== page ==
And yet, very few members of the AI pundit class seem capable of imagining, let alone understanding, AI technology (or its potential) through any other lens—while also rarely naming or acknowledging this very limitation. Tech bro fish: Meet water. You can read AI news and newsletters for weeks and months and never come across the work of decolonial AI experts Sabelo Mhlambi, Meredith Broussard, Stephanie Dick, Shakir Mohamed, Marie-Therese Png, William Isaac, or any of the folks behind Just AI, who founded a think tank responding to “the narrowness of dominant frameworks in data and AI ethics research,” or the feminist tech theorists delving into thorny issues around consent and computing. (There are exceptions to this, and they’re worthwhile.) The AI. commentariat is vastly more concerned with stuff that interests and implicates nerdy white dudes—AI porn, data security, business and finance, right-wing conspiracy theories—than about the AI industry’s exploitation of the Global South, the threat AI’s energy demands pose to the environment, or the existing exacerbation of the already dangerous and sometimes deadly racial and gender biases held by the creators and funders of AI technology.

Perhaps because the people dominating the “AI race” are themselves limited by a lessened ability to empathize with others—which is to say, they are members of the most privileged social and economic groups—something as news-making as the AI development “pause” letter can really remarkably fail to offer anything but vague hand-wringing. Signed by dozens of the most famous names in tech, the letter worries: “Should we let machines flood our information channels with propaganda and untruth? Should we automate away all the jobs, including the fulfilling ones? Should we develop nonhuman minds that might eventually outnumber, outsmart, obsolete and replace us? Should we risk loss of control of our civilization?”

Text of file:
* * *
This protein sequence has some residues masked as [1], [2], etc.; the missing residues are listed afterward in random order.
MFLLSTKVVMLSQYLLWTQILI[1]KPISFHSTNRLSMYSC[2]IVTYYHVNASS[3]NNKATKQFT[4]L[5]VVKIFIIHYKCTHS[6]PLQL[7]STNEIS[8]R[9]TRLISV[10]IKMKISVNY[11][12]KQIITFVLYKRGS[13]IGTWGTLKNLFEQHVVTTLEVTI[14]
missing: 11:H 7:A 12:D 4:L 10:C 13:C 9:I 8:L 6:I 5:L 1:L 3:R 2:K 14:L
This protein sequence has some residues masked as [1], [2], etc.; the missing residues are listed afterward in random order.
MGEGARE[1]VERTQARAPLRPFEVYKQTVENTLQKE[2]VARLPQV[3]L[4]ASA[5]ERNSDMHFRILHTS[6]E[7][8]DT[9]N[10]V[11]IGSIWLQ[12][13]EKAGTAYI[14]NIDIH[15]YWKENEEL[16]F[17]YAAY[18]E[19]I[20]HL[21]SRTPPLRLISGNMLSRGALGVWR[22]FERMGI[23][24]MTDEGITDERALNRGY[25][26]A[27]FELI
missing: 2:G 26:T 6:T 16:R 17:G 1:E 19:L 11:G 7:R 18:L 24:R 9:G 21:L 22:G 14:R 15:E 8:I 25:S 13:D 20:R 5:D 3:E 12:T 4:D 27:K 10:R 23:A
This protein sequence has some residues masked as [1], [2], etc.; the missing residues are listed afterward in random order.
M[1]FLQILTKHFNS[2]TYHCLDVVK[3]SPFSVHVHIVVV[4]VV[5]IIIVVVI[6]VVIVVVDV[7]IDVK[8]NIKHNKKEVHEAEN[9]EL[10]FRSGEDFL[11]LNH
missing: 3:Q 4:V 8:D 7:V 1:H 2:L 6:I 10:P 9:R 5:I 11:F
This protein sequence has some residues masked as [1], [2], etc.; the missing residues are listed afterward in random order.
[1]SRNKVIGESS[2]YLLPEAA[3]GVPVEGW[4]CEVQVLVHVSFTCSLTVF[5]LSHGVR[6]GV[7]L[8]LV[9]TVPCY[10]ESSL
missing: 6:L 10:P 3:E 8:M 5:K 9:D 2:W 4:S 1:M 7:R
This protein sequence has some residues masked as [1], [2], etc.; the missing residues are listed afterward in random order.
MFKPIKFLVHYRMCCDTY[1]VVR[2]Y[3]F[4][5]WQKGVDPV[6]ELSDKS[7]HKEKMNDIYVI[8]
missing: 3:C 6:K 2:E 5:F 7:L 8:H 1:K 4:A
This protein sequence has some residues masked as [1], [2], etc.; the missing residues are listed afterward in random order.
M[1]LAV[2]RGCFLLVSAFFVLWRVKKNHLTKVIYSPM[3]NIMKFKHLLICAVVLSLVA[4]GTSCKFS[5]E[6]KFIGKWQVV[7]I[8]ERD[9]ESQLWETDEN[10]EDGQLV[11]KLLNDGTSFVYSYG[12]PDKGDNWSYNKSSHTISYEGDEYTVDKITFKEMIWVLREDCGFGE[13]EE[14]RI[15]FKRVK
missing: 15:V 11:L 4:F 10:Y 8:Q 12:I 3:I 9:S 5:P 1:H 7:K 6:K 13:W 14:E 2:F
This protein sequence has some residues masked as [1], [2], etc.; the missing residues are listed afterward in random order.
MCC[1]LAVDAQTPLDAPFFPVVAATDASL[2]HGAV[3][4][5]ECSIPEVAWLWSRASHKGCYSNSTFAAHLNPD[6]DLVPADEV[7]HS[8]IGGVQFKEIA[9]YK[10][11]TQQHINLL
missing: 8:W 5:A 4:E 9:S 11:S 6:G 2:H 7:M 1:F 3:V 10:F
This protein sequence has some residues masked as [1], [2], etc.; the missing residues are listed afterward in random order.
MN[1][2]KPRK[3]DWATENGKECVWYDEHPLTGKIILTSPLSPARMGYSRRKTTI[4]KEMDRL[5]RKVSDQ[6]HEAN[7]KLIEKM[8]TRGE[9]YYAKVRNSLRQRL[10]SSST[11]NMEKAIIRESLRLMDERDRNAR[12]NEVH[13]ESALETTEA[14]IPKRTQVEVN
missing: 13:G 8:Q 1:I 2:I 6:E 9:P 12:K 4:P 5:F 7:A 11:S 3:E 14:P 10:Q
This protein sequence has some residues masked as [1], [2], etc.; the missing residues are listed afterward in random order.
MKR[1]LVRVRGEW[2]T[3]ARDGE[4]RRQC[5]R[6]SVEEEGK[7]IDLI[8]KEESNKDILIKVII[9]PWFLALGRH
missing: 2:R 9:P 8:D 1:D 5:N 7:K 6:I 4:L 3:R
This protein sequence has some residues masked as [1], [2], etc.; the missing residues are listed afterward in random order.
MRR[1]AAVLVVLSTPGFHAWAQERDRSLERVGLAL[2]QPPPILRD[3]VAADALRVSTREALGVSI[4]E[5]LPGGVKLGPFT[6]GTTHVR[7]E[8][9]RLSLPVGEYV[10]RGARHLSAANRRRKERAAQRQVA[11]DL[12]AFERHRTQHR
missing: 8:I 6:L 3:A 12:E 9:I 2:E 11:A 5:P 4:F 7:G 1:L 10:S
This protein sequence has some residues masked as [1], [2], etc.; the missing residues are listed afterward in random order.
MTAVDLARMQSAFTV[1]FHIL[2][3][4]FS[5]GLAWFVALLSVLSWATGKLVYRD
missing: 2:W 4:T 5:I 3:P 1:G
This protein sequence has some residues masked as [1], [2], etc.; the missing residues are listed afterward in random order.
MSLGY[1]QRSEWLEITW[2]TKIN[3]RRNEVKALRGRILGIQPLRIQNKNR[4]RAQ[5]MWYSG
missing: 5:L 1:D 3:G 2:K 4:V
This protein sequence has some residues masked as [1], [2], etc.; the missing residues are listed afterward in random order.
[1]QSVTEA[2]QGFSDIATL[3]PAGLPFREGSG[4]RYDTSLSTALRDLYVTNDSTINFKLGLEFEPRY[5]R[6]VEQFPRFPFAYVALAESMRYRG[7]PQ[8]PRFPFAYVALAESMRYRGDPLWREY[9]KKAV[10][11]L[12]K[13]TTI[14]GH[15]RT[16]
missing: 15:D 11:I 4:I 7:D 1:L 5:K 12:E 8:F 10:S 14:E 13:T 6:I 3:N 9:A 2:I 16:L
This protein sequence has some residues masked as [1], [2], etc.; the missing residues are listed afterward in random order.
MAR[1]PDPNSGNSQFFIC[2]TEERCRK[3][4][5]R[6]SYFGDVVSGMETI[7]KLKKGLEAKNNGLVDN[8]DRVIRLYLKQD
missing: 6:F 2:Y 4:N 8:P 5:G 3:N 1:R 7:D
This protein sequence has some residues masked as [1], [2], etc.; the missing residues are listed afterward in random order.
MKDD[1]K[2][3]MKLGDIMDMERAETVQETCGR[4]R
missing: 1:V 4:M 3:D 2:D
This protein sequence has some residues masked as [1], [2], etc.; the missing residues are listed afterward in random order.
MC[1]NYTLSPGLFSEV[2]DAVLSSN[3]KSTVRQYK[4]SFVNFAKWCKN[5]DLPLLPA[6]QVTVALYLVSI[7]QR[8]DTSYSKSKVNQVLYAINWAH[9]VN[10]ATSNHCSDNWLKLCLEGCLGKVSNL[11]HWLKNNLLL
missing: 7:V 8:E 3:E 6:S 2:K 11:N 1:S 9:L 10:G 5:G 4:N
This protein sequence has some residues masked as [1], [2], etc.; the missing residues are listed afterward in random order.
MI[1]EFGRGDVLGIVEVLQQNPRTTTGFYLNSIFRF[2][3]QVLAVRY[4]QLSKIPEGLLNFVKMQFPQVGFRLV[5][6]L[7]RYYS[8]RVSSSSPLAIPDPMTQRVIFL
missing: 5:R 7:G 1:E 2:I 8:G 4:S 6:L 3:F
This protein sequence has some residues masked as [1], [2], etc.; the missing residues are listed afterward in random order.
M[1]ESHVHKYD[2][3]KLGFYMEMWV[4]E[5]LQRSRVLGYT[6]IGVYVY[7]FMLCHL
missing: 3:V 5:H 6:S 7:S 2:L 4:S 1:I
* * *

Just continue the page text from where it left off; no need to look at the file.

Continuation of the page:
They’re not bad questions for a freshman ethics seminar—though I have trouble taking a letter signed by Elon Musk and Andrew Yang very seriously. But it’s really something to watch tech barons express awe and anxiety over jumped-up chatbots when the act of bringing actual sentient beings into the world has never been more fraught for the women and trans and genderqueer folks facing abortion bans, pregnancy criminalization, and rising maternal mortality rates since the U.S. Supreme Court struck down Roe v. Wade last summer. This is how we end up with a University of Chicago sociologist trying to make a serious argument that “we” need an “AI rights movement” when Arkansas Gov. Sarah Huckabee Sanders just signed a law that makes it easier to exploit child labor. It’s why we have (deadly!) self-driving cars but not universal health care. We have humanized computers and dehumanized people.

The risk of rushing into and through the “AI race” is not that we are about to let AI technology itself get away from us, but rather that we are in danger of foreclosing the possibility of developing decolonized artificial intelligence. If the mutually assured destruction of the AI apocalypse lies in any direction, it is in that one—the one in which we ruminate endlessly on imagined future threats from hyper-sentient robots who learned to learn from men who fancied themselves kings and captains of industry, rather than cooperators and collaborators.